3 Hill organizations consider a merger
Three prominent Chestnut Hill organizations are meeting Aug. 4 to consider an informal consolidation of their operations, according to a memo that was released to local businesses last week.
The Chestnut Hill Business Association, Parking Foundation and Business Improvement District could merge in the hope that the combined revenue streams would make for a more efficient operation. Other areas, such as Center City, Mt. Airy and Manayunk, have been successful with combined operations, according to the memo.
Discussion of the merger is very preliminary, Seth Shapiro, president of the Business Improvement District, wrote in an email, and details are likely to vary before any decision can be reached.
These sentiments were echoed by Greg Welsh, president of the Business Association, adding that exploration of the topic has only just begun and nothing is certain at this point.
Approval from the boards of directors of the Chestnut Hill Business Association, Parking Foundation and Business Improvement District would be required for all three organizations to be combined, although Shapiro said it is too early to speculate on voting at this time.
“The motivation behind any cooperation agreement is simply to increase the efficiency and effectiveness of the three organizations,” Shapiro wrote.
The organization plan suggested in the memo – Shapiro and Welsh both stressed that the plan is not set in stone – would have the presidents of each organization create an oversight committee, which would then oversee operations of all three organizations. The board of directors of each organization would still be required to submit and pass an operating budget, but the revenues from all three would be assigned to the common pot and would identify certain priorities to be funded from there as well.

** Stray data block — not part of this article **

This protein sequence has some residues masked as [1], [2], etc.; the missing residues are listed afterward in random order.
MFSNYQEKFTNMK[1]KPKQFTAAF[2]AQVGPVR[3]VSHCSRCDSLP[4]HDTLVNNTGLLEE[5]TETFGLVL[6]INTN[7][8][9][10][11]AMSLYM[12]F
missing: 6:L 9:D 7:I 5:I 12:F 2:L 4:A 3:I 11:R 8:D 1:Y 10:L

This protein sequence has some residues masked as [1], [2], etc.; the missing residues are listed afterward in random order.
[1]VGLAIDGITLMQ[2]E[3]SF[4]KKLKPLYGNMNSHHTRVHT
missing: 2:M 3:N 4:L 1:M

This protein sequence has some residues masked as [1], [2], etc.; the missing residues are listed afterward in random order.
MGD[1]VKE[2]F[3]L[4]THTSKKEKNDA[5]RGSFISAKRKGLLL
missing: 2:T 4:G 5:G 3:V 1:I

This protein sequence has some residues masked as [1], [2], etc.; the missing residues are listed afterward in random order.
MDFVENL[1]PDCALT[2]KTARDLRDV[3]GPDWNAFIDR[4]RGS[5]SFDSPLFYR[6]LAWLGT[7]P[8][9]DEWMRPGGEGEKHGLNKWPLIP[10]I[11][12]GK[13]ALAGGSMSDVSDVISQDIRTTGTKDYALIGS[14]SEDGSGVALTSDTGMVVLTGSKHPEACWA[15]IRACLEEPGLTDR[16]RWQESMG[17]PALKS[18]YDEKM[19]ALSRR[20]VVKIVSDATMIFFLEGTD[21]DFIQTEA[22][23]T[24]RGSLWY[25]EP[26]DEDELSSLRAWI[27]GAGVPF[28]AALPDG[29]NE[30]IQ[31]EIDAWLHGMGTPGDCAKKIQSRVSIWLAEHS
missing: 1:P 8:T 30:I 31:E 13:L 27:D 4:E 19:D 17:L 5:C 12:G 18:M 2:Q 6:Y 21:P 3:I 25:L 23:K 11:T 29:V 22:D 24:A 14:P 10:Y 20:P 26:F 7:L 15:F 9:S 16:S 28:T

In addition to the creation of an oversight committee would be the creation of a CEO position, to be filled by a search committee once the merger took place, according to the memo. Until the CEO is found, staff would report to the oversight committee, and once the CEO is found, the CEO will report directly to the oversight committee.
According to the memo, moving toward a model in which there is one staff leader will be politically beneficial in unifying the three organizations, which at times overlap in responsibilities. Also, the shift should prove to be organizationally more efficient.